I blame the "War on Drugs" for this. Now is the time to try to re-educate the masses.
    Great post.
    roach
     
  4. Yeah, *L* was telling me all about this, and it's just a dirty shame.
     
  5. [quote name='"superjoint"']Hemp could provide high for economy
    Region could take the lead in growing industrial hemp, Chris Peck writes.

    Chris Peck, The Spokesman-Review

    Spokane, Wash. -- Hemp could be big.

    Really big, to hear Jill Smith talk about it.

    So big that we might one day be known as the Inland Hempire.

    For Smith, co-owner of EarthGoods LLC, the bright future of industrial hemp could light up the Inland Northwest farm economy and put Spokane on the leading edge of an exploding global market.

    "Hemp gives us something where I honestly think we could be a world center and bring world acclaim to our region," said the woman who last year brought in a million dollars in her first year as a hemp importer and wholesaler.

    Her dream, while audacious and not on the conventional list of economic development strategies, isn't as far-fetched as it might seem.

    While this country is hung up on the family resemblance between industrial hemp and marijuana, the rest of the world is fast becoming hemp-friendly. In central Europe, China and even Canada, farmers grow industrial hemp as a cash crop for export.

    Hemp no longer is just a hippie favorite, either.

    Hemp fibers now are used for automobile interiors in Chrysler convertibles, affordable paper and high-fashion clothing. And, unlike cotton plants, industrial hemp requires little fertilizer and fewer herbicides and pesticides to grow.

    But what really excites Jill Smith is the possibility that the Inland Northwest could in this decade position its economy to be a trendsetter for the world hemp market.

    "There is a whole area of economic development around this one crop that is really, really exciting," she explained. "And we're positioned to be a leader in it."

    Smith's own business as a hemp importer and wholesaler likely will double its sales this year. That is only the first cylinder of an economic engine that could drive Eastern Washington and North Idaho.

    Rather than import industrial hemp twine and fiber from Romania and China, Smith believes Eastern Washington farmers could grow hemp right here.

    "We're at the same latitude as Romania, which is a prime source for industrial hemp farms," she explained. "In fact, they used to grow hemp on the Palouse, before it was declared illegal."

    Until the 1930s, industrial hemp was a crop grown in areas from Kentucky to Washington state. In 1937, the federal government, concerned about the rise in marijuana use and supported by heavy lobbying from the cotton industry, slapped a heavy tax on hemp, killing domestic production.

    By 1972 hemp was lumped under the controlled substances act and declared illegal because it shared a genetic heritage with marijuana.

    But industrial hemp isn't marijuana.

    Pot is a bushy plant with leaves and buds that contain 7 percent to 20 percent of the mind-altering ingredient, THC.

    Industrial hemp is a lanky, 10-foot high bamboo-like plant that has only one-tenth of 1 percent THC, not enough to have any effect if ingested.

    Still, both plants are illegal to grow.

    But those who are pushing industrial hemp as a rotation crop for Eastern Washington have begun to find some allies in farm country who would like to change that.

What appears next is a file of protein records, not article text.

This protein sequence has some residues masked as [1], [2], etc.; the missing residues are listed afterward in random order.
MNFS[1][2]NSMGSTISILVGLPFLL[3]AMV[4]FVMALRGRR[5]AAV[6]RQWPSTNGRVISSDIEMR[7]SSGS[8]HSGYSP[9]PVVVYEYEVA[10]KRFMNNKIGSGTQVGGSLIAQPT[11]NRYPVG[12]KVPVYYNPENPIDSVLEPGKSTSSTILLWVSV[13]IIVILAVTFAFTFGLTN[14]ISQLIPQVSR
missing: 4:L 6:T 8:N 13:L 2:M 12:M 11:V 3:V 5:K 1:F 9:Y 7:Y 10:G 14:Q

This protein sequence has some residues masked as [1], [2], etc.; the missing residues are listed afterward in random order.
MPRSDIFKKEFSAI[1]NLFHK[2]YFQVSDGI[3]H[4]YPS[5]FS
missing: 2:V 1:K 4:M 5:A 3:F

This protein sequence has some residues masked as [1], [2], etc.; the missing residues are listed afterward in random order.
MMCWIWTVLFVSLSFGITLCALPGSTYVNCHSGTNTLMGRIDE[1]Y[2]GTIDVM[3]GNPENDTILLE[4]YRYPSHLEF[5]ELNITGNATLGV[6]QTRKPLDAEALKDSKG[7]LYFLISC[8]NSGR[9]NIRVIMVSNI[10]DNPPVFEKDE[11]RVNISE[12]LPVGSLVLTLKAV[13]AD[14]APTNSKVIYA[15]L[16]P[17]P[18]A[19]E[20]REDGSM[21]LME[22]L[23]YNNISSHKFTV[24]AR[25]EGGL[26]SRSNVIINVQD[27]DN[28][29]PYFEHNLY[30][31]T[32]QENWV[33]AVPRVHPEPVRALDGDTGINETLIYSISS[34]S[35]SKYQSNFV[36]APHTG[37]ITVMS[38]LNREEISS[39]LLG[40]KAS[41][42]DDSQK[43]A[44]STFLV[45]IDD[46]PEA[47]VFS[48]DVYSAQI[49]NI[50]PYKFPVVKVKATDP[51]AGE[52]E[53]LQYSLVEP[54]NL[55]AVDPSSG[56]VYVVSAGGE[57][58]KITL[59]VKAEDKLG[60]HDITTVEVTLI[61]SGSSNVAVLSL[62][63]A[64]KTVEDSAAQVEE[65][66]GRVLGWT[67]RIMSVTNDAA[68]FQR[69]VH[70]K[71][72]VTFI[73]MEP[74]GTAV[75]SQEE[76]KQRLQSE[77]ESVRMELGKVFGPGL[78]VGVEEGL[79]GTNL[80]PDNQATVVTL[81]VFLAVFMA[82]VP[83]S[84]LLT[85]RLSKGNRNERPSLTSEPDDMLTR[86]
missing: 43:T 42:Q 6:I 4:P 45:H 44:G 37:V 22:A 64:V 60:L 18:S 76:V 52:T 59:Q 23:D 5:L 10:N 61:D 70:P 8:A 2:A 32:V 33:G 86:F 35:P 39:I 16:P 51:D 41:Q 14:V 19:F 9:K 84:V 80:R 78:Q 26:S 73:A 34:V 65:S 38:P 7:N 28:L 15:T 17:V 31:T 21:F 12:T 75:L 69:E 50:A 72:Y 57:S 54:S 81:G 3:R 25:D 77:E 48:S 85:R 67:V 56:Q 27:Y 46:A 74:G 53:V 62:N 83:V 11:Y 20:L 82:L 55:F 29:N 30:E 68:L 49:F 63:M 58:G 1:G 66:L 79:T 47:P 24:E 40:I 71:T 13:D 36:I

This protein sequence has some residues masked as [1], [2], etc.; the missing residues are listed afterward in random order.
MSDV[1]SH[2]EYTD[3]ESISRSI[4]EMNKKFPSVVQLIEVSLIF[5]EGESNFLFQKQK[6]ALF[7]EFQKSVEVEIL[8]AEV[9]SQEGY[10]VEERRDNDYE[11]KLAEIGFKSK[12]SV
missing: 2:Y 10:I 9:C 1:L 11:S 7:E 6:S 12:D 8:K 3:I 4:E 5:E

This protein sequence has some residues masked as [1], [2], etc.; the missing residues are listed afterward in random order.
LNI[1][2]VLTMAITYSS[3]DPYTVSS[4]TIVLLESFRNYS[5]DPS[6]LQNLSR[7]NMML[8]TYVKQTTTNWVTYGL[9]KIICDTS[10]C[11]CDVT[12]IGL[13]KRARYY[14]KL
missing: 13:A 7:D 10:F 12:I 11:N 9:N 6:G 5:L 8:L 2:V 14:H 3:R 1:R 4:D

The grange now supports the idea of looking at hemp as a possible cash crop, according to Mark Schoesler, a young farmer from Ritzville and 9th District Republican state senator.

    "As a society I think we have gone past the point of fearing industrial hemp as the demon weed and could accept it as an industrial product," Schoesler said from his legislative office in Olympia.

    "I'd like to see Washington State University undertake a feasibility study on whether hemp could be a commercial crop in the state," he said.

    Schoesler and Sunnyside Sen. Jim Honeyford plan to introduce legislation this session that would fund a study of industrial hemp as a possible alternative to wheat in some areas.

    The two farm country politicians already are thinking through some practical issues that would confront the region's hemp farmers.

    "We don't now have a commercial seed source for hemp," said Rep. Schoesler, who himself was an early grower of canola. "If somebody said they wanted to try to grow 10 acres, we couldn't get the seed."

    Then there is the problem of no licensed herbicides and insecticide suitable for hemp.

    "Unless you are going to hand weed this crop or grow it organically, what are you going to do with grasshoppers, mites and weeds?"

    This is the practical farm talk that is important if industrial hemp ever is to become a reality.

    Similar discussions would be fruitful among small manufacturers who might make farm machinery to harvest the hardy hemp, and among seed growers who could market hemp seeds worldwide.

    The skills needed to build a hemp market already exist around the Inland Northwest.

    To date, much of the support for hemp has come from owners of head shops and craft stores.

    That's not the future of industrial hemp.

    To become a legitimate industry, hemp needs more people like Jill Smith and Mark Schoesler who will be intrigued by the big picture possibilities of hemp and will step up to meet the practical challenges that would face the Inland Hempire.

    Contact the author:
    Chris Peck

    Copyright © 2001 The Spokesman-Review

    [/quote]

    Didn't know a lot of these things, very interesting. Thank you =)

    +rep
     
  6. Learn something new every day. I'm set for the month now!